Government failed to prepare community for reforms: Robb

Trade Minister Andrew Robb was highly critical of how the government had handled the past year. AAP/Dan Himbrechts

Cabinet minister Andrew Robb has criticised the government’s inclusion of its Medicare and universities reforms in last year’s budget, saying budgets should return to “straight fiscal issues”.

As debate about the leadership continues ahead of Tuesday’s party meeting, Robb said backbenchers were sending a very big message to Tony Abbott and also the cabinet that “they don’t want a repeat of some of the mistakes of last year”.

Robb, minister for trade and investment, said there should not be a spill next week. Abbott and the cabinet should be given time to show they had listened.

But Robb was highly critical of how last year was handled.

“We had surprises that we dropped on people through the year. In particular, in the budget there were items, a couple of very big items that related to education and to health.

"Many people woke up on the Wednesday morning after the budget and found two very big packages looking to provide a solution to problems that they weren’t aware we had.

"In other words, we hadn’t tilled the soil. We hadn’t developed an argument for why there needed to be behavioural changes in health and why there needed to be a greater focus and specialisation in universities and how these changes would deliver those,” Robb told Sky.

The government had not carried out the process and “it’s hung around our neck ever since”, overwhelming and overshadowing all the major achievements the government had had.

There had been a tendency by both sides in recent years to put big structural changes in budgets. This caused problems when they were not preceded by the necessary debate. It would be better to get back to traditional budgets dealing with “straight fiscal issues”, like taxation.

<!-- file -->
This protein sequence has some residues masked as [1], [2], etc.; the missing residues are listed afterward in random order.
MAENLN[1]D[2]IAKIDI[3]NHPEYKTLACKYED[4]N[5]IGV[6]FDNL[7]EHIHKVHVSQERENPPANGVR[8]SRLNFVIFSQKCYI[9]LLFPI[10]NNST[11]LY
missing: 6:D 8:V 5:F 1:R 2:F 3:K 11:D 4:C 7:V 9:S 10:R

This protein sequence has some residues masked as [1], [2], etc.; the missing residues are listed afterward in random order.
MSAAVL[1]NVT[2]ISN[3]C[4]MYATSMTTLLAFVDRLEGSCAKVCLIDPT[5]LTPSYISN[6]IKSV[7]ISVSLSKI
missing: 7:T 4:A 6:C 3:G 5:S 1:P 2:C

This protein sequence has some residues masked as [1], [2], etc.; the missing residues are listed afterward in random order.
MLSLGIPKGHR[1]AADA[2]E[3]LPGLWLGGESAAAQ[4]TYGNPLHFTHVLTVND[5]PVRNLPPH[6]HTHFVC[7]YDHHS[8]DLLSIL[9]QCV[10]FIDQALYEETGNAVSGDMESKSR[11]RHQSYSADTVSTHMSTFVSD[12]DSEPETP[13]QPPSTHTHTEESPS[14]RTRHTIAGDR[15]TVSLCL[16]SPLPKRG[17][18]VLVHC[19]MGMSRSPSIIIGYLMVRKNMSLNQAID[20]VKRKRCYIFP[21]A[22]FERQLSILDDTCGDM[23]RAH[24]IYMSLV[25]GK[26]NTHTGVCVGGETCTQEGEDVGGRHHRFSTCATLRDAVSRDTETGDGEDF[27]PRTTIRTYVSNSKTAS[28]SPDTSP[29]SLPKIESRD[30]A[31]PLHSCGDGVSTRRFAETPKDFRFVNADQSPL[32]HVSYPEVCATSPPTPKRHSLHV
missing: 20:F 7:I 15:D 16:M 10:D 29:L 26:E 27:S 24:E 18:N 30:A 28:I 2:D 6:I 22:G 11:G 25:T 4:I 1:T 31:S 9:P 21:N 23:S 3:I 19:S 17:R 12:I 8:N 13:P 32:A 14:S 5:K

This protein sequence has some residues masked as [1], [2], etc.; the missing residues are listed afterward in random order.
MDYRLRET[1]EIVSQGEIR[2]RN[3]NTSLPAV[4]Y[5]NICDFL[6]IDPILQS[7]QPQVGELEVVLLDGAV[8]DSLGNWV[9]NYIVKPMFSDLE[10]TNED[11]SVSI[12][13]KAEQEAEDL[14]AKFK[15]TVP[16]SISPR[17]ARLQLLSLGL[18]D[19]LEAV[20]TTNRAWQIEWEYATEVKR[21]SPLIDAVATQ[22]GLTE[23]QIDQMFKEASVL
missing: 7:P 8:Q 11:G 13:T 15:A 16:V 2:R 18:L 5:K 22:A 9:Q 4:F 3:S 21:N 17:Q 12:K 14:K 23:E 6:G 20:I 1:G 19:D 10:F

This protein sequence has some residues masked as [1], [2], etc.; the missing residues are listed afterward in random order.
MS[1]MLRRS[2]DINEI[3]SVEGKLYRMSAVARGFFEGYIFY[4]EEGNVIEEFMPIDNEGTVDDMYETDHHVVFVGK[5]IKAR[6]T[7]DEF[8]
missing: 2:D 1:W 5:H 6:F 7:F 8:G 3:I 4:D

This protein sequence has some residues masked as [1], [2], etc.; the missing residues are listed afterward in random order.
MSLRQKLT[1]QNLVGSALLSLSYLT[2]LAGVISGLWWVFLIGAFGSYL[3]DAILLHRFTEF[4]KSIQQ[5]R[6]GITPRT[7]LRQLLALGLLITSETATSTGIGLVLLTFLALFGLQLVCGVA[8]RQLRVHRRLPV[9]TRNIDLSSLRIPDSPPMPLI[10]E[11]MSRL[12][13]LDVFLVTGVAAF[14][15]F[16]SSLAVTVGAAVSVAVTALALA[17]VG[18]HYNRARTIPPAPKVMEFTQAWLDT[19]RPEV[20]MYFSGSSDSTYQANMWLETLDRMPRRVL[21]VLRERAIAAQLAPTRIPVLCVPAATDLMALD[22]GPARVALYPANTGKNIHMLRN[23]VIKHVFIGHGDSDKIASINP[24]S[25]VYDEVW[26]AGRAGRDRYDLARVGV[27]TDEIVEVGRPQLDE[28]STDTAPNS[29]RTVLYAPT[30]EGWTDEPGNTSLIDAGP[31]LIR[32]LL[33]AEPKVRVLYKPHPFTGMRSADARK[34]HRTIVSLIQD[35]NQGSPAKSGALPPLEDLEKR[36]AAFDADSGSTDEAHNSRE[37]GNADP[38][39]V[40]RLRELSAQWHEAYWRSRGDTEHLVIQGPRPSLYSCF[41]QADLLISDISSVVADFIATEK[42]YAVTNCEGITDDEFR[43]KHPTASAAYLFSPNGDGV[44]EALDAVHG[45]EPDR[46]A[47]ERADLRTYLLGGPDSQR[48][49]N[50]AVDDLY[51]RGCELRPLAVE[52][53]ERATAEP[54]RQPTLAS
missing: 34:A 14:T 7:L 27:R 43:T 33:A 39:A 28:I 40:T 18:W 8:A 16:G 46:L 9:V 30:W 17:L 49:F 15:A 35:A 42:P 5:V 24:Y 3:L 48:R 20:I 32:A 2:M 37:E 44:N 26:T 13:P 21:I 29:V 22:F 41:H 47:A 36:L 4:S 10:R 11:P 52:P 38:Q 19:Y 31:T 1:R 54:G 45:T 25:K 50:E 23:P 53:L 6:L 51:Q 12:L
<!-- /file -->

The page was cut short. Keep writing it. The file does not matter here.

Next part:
Asked whether Abbott himself had been part of the government’s problems, Robb said: “Well, we all have and he’s part of it. He is a big part. He’s the leader.”

Robb pointed to the broken election promises. “We had promised not to do certain things and we did it. They all added to this tendency to not take people with us.” The Prince Philip knighthood “was a symbol of a lot of the types of surprises that people didn’t expect”.

“We’ve just got to be smarter this year about how we execute policy, how we introduce new policy, how we explain it, carry people with us and therefore make sure we’ve got a more stable political environment,” Robb said.

The government had to be “far more careful about how we go about the practice of politics this year”.

Abbott deserved enormous credit for the achievements made and “I think it’s certainly proven that he’s got ability to carry people with him as long as we conduct the political debate and the political process in a more time-honoured fashion and [one] which takes account of the fact that people are looking very closely because they don’t want instability”.

Abbott should be given the opportunity to turn things around. If something happened on Tuesday which led to a spill “we would be seen as a bunch of amateurs”.

To have that “without providing any opportunity for the prime minister to show how he would respond to the legitimate concerns is just amateur hour.

"I do think we’ve got to look at what message we’re sending to the community if we act as though we’re panicked.”